July 12, 2010


by Paul Auster
320 pages, Faber and Faber, London, 1989

Review by Bill Kirton

I should never have started reading this. Two questions then – why did I start and why am I saying I shouldn’t have? I started because Auster was recommended to me by a friend most of whose tastes I share, who’s a voracious reader and who claims Auster as her favourite writer. I started with New York Trilogy and was bored stiff and irritated by it. Writing fiction about writing and writers is a precarious endeavour; making one of your characters yourself – giving him your name, location and profession – is provocative and calls for a few more clues than Auster gives you (or, at least, gave me); a narrative that seems to turn around itself time and time again is frustrating. I told my friend all this so she suggested I try one of his more conventional (not her word) stories, with a plot, etc. Of the two she suggested, I chose Moon Palace.

OK, I should preface everything that follows with a recognition that Auster is a revered, admired novelist whose reputation has been earned through a series of books which have been praised by respected literary critics with far better pedigrees than mine. Even I recognise that he can definitely write. Many sentences stopped me in my tracks and I re-read them just to savour their perfection. Just one example – ‘“He was alone now, entirely separate from everyone: a bulbous, egg-shaped monad plodding through the shambles of his consciousness.” And he can definitely think, too. He slides so easily into instantly graspable elements of existentialism that Sartre (although perhaps not Camus) could have learned a thing or two from him. He calls attention to the fact that many of the actions his characters perform are given validity retrospectively. One character “was no longer going to let others determine who he was”, the first person narrator sees ‘“a way of saving myself thro the minds of others.”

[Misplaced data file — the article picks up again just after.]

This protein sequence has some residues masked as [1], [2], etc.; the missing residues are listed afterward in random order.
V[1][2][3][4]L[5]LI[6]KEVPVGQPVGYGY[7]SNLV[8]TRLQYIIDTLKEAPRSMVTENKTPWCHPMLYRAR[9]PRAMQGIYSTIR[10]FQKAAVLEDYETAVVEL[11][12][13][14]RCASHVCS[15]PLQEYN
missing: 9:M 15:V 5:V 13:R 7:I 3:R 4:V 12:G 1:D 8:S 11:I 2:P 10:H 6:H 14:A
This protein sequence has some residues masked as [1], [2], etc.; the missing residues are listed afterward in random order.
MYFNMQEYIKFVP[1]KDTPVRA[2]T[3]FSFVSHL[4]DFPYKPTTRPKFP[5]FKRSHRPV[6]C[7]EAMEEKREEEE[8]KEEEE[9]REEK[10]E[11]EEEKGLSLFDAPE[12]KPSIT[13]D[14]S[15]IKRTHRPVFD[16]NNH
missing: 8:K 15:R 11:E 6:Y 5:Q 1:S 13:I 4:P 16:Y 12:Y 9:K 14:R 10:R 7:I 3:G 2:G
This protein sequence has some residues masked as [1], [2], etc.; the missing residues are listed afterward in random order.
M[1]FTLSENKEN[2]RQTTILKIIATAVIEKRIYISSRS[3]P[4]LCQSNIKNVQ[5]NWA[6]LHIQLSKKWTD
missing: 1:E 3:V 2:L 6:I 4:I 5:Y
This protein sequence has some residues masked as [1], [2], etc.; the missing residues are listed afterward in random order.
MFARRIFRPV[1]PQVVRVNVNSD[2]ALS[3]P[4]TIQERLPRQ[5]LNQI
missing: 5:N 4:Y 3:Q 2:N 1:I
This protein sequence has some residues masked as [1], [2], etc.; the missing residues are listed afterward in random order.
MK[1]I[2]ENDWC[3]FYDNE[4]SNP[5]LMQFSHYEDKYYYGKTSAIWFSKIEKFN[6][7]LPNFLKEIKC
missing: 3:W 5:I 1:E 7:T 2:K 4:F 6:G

Also, the three separate but closely linked stories of the three generations all have the same shape and end in the same way, so we have the famous critical response to Waiting for Godot as ‘a play in which nothing happens. Twice’ repeated here. Thrice. So, with his immaculate credentials as writer, existentialist and absurdist beyond question, perhaps this ‘review’ is nothing more than an indictment of my skill as a reader.

I think the problem is possibly that he’s actually a very good story teller and when the narrative pauses or slides to give way to his self-awareness about constructing it, I feel let down. I’m becoming absorbed in the story and the characters and, suddenly, he seems to tire of them and find it much more interesting to speculate about the nature of books, reading, words. His preoccupation with writing still keeps making itself evident and actually undermines the narrative. Perhaps that’s the point. It seems that, to him, narratives are unreliable, improbable, even impossible, so he won’t give me the satisfaction of getting lost in one. At one moment I’m enjoying the company of his characters and their idiosyncrasies, the next they’ve retreated and I’m confronted with his solipsism. His narrator even says at one point “My self-absorption was so intense that I could no longer see things for what they were: objects became thoughts, and every thought was part of the drama being played out inside me.” Well, great Paul, why not just let us share them with you through the drama? Stop telling us self-evident absurdist truths such as “the world enters us through our eyes, but we cannot make sense of it until it descends into our mouths.”

And yet, and yet … the simplicity of some of his images is very powerful. The narrator glories in the sole legacy he gets from a much-loved uncle – his books. He then has to start selling them to survive and, as they disappear, his life becomes “a gathering zero”. The novel that’s being written by the father within his novel is marked by coincidences and melodrama, but so is Moon Palace itself – deliberately so.

At one point he writes of “imagination in its purest form: the act of bringing nonexistent things to life, of persuading others to accept a world that [is] not really there.” That’s a distillation of the novelist’s art. It’s also a wry articulation of the dilemma of existential identity. But faced with that dilemma, many of us enjoy escaping into structured, convincing fictions which seem to convey meaning, purpose, resolution. Ultimately, we know they’re false, but the illusion of that alternative reality is comforting. Auster is too good a story teller. He gives us that escape dimension but he hangs notices everywhere to remind us of its (and our) unreality.

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